Review of the year: April - June
Continuing our look back at the year in news when politics was never far from the headlines. This edition covers May to June.
FINANCIER and Yes campaigner Peter de Vink launched a fierce attack on the SNP as he bowed out as an independent councillor in Midlothian. He accused Nationalist politicians of being obsessed with a second referendum and petty political point-scoring, and complained about the Scottish Government’s “centralising iron hand”.
Plans to create a £250 million film studio complex on the outskirts of the Capital were given the go-ahead when ministers overturned a recommendation from a Scottish Government reporter that the Pentland Studios project be thrown out.
Businesses in the West End launched a “deep clean” of the area after complaints about the grimy state of the streets. A special cleaning squad was hired to blitz the pavements with high-pressure water equipment and target chewing gum and litter.
Plans to double car parking charges at Edinburgh Royal Infirmary were scrapped after a furious backlash from staff. Workers were facing fees of £15 per day to use spaces designated for visitors and patients. First Minister Nicola Sturgeon had also branded the new charges unfair.
Human remains found at Gosford House, Longniddry, were identified as those of missing mother-of-two Louise Tiffney who vanished from her Dean Village home in 2002. Police still treating the case as a murder inquiry pledged to leave no stone unturned in trying to piece together Louise’s last moments.
Horse owner Deborah Thomson, from Gullane, East Lothian, celebrated as One For Arthur won the 2017 Grand National. Eight-year-old Arthur – the 14-1 shot – was the first Scottish winner of the race since 1979.
The opening of the new Boroughmuir High School was postponed for a sixth time. Council chiefs said the £35 million facility would not open its doors until January - some 17 months after the original date of August 2016.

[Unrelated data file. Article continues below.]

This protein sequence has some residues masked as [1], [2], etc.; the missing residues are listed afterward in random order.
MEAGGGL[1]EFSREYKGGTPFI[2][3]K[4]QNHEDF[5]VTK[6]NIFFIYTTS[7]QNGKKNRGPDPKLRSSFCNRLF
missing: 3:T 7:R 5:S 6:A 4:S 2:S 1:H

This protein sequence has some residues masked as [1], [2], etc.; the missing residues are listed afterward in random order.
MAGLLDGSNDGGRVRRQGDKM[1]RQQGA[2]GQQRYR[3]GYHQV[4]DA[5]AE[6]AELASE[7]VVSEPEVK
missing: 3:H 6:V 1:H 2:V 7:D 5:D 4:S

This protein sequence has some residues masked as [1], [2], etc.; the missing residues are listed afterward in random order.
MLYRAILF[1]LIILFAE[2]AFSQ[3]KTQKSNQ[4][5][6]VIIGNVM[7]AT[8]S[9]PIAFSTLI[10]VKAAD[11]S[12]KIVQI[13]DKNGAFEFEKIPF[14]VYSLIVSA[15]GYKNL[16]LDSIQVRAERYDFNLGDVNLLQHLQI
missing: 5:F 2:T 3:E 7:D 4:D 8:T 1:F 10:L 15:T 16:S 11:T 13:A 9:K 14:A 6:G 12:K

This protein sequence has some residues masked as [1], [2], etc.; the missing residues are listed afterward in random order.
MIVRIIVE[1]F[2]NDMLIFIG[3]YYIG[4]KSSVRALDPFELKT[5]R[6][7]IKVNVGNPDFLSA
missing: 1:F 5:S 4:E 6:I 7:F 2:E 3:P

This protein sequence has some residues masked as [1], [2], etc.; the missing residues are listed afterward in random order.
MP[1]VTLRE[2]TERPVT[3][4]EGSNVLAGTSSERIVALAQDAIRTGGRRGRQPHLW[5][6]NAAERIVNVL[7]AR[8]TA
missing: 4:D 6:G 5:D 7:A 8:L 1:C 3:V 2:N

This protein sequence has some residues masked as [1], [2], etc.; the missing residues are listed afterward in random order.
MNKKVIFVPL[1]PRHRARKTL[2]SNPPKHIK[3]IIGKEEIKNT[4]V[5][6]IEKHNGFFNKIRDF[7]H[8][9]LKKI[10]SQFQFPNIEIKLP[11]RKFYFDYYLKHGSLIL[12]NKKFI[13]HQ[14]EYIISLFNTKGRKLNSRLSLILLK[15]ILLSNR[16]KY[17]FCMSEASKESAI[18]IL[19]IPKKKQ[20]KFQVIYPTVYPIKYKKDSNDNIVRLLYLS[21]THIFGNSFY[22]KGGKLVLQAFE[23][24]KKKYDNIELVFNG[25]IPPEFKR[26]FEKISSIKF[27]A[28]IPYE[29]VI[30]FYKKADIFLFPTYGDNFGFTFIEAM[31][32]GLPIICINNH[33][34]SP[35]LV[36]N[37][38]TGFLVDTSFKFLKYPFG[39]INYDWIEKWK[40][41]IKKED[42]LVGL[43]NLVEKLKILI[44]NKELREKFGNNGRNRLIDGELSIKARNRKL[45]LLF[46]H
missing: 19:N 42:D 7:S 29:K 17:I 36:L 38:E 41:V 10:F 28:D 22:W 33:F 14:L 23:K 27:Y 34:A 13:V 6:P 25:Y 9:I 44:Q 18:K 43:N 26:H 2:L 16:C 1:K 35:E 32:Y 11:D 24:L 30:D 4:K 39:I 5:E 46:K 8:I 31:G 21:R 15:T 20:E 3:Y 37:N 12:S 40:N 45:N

Nicola Sturgeon gave her backing to the Evening News campaign for a new statue to honour Edinburgh’s greatest woman. She said: “It’s absolutely right that Edinburgh’s famous daughters should be recognised in the same way as its famous sons.” The First Minister was joined by Labour’s Kezia Dugdale and Tory Ruth Davidson.
Theresa May announced a snap general election for June 8. The prime minister said the election would strengthen her hand in Brexit negotiations and claimed it was “the only way to guarantee certainty and stability for the years ahead”.
A film charting the rise of Scottish music industry mogul Alan McGee, written by Irvine Welsh and featuring Trainspotting star Ewen Bremner in the lead role, was refused funding by arts agency Creative Scotland – for not being Scottish enough.
A leaked email revealed Edinburgh Royal Infirmary came close to meltdown as 36 patients waited in the emergency department for up to 17 hours in the midst of an on-going beds crisis. A medical director warned of the “many” safety risks to “patients and their families” as staff searched for spare hospital beds across southeast Scotland and Tayside
A hen party in Benidorm ended in tragedy when Kirsty Maxwell, from Livingston fell to her death from an apartment.
Kirsty, 27, had been married less than a year, tying the knot with Adam Maxwell in September 2016.
Scotland’s first urban average speed camera system was announced for the Capital, targeting drivers on Old Dalkeith Road, following a spate of fatal and serious crashes.